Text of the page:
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2001.05.23 - Newsletter - Guitarist Slash On Money

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2001.05.23 - Newsletter - Guitarist Slash On Money Empty 2001.05.23 - Newsletter - Guitarist Slash On Money

Post by Blackstar on Mon Apr 13, 2020 1:58 pm

Guitarist Slash on money: '$6 million here, $90 million there'

by Larry Getlen

The members of Guns N' Roses, arguably the greatest rock band of the '80s, behaved like stereotypical rock stars: drank and drugged to excess, dated porn stars and self-destructed.
On stage, however, there was energy and discipline, mainly supplied by Slash, GNR's former lead guitarist. Slash (birth name: Saul Hudson) supplied tasteful blues-oriented licks that perfectly augmented GNR's catchy riffs.

Talking with Slash today, soon after the second release from his band Slash's Snakepit, is a decidedly mellow experience. Slash conveys a sense of enjoying life. His heavy drug days and equally heavy success are behind him, and he still enjoys playing with his band as much as ever. Bankrate spoke to Slash about the business side and aftermath of the musical monolith that was Guns N' Roses.

BANKRATE.COM: Many rock bands wind up in much worse financial shape than they should be. How did GNR leave you situated, financially?

SLASH: You know what? It's neither here nor there (Laughs). It's never been the issue with me. But obviously when you're at the airport or some local restaurant bar, and your credit card doesn't work because of any number of whatever incidents might have happened, there's some people that, when they're talking about $6 million here and $90 million there, not any person on this planet can sit there and go, 'I wonder if he has any real financial problems?' When you're getting $180 million a season, it's like 'I bet his parents call him a lot.'

But then, life does happen in some shape or form, and you start to lose track of where it's all going. So you end up having to grow up a little bit, and stay a little bit grounded or rooted so you don't blow everything. It's not like when you got your first big record advance check, and you bought your old lady a Lamborghini Countach and yourself a Countach and a new house, and then next thing you know you're broke.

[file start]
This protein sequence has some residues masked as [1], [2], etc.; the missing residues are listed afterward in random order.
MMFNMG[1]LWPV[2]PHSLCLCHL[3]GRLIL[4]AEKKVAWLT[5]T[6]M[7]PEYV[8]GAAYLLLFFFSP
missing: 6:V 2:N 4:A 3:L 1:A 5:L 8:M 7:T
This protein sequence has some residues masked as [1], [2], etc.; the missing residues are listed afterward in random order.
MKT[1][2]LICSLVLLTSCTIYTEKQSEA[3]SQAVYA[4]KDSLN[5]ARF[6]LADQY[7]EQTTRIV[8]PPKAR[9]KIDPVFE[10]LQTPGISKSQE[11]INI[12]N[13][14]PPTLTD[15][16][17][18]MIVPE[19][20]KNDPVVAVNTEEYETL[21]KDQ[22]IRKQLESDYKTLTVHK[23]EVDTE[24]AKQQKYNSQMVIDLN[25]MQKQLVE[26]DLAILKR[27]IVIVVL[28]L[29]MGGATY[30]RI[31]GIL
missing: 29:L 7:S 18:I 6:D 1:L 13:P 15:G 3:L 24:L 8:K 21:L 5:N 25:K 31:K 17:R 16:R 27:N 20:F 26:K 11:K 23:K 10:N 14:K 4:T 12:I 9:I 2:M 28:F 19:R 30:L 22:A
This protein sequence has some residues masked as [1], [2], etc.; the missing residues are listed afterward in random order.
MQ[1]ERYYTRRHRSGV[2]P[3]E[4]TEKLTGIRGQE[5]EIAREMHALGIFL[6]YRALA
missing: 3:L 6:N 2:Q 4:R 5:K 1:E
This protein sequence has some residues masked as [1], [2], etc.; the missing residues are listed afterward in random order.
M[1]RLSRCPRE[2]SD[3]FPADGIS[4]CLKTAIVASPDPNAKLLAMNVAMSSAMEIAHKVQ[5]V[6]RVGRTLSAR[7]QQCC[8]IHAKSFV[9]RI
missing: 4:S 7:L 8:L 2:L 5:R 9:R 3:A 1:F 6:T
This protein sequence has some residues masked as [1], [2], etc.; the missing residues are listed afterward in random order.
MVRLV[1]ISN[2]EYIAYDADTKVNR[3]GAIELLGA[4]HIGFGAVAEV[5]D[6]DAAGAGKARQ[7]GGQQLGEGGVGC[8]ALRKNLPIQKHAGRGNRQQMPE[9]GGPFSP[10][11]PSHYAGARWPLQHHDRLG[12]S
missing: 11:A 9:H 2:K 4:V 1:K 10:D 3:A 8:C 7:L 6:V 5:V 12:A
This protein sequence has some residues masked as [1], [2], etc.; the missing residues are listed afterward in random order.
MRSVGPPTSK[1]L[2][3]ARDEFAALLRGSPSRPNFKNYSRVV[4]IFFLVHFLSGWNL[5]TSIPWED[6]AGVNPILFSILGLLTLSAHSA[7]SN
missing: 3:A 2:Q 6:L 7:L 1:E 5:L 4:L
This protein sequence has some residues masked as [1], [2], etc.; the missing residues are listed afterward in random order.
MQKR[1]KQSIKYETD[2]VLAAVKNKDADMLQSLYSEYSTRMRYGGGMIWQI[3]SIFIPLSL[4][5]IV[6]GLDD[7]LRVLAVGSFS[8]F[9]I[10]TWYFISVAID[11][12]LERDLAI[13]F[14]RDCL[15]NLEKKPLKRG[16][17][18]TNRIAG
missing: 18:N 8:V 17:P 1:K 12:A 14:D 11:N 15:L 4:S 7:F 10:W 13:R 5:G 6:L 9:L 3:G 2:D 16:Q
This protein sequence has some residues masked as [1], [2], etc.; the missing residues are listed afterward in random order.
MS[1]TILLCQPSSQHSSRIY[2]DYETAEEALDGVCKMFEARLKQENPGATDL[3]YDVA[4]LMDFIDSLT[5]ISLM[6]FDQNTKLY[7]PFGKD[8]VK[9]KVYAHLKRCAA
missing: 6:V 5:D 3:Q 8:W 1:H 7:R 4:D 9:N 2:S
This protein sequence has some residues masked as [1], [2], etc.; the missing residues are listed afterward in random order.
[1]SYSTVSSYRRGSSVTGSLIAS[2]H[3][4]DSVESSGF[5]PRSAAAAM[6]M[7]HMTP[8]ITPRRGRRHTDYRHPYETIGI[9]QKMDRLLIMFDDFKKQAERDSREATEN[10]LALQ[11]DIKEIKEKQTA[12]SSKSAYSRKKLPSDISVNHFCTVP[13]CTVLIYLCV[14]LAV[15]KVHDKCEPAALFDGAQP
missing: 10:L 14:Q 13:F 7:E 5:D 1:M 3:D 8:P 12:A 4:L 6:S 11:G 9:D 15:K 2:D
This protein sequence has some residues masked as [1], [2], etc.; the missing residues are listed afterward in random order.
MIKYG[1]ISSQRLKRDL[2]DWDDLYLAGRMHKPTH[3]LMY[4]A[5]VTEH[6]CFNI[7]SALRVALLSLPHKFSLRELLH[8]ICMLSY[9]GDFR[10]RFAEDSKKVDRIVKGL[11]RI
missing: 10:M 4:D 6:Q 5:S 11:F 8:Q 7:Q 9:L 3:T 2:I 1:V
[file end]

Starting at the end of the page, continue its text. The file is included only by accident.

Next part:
I've seen people do that. That does happen. But for me, I basically have been focused around playing, and the only money I really lose, the only big expenditure, the most frivolous I am with money, is dealing with attorneys. You have to watch them, and you have to hire people to help you watch them (laughs). So that's where the money really goes, it's not really me or my old lady or my eccentricities, having this lifestyle, or drugs or anything like that. But I am aware of what to watch out for. It doesn't mean I'm all that great at it, but I have my act together. No matter how much of a rock 'n' roller you are, at some point you have got to pay attention.

Bankrate: Were you lucky enough to have your money managed by someone who was trustworthy?

Slash: Nope. In a perfect world, it could have been, but the more money that guys like us make, the more money that people who work for us rip off. Being a musician and doing what it is that we do, we actually have a life. A lot of the people that work around us live vicariously off of that for fun, and financially off that because they think we're not paying attention. There are people who've been working together for years, and have a mutual relationship where one hand feeds the other and it just goes smoothly that way, but in my short experience, I realize you have got to watch your back (laughs).

Bankrate: Are you still making a lot from catalog sales and guitar endorsements?

Slash: Yeah. But we're also still paying back a lot of people. I'm not tremendously excited about it. My whole reality is that I'm not sitting around and waiting for the next Guns check to come in. I pretty much just move forward and try and keep my slate clean as I go.

Bankrate: Are you in the stock market?

Slash: I didn't get caught up in all the stock stuff. Don't expect to. Being as I'm as disinterested in finances as it is, and I don't gamble, not as a rule, it just never interested me. Money for me is a necessity, depending on your lifestyle standards, and mine aren't necessarily that high. I need a TV set, I need a couch -- you know, basics.


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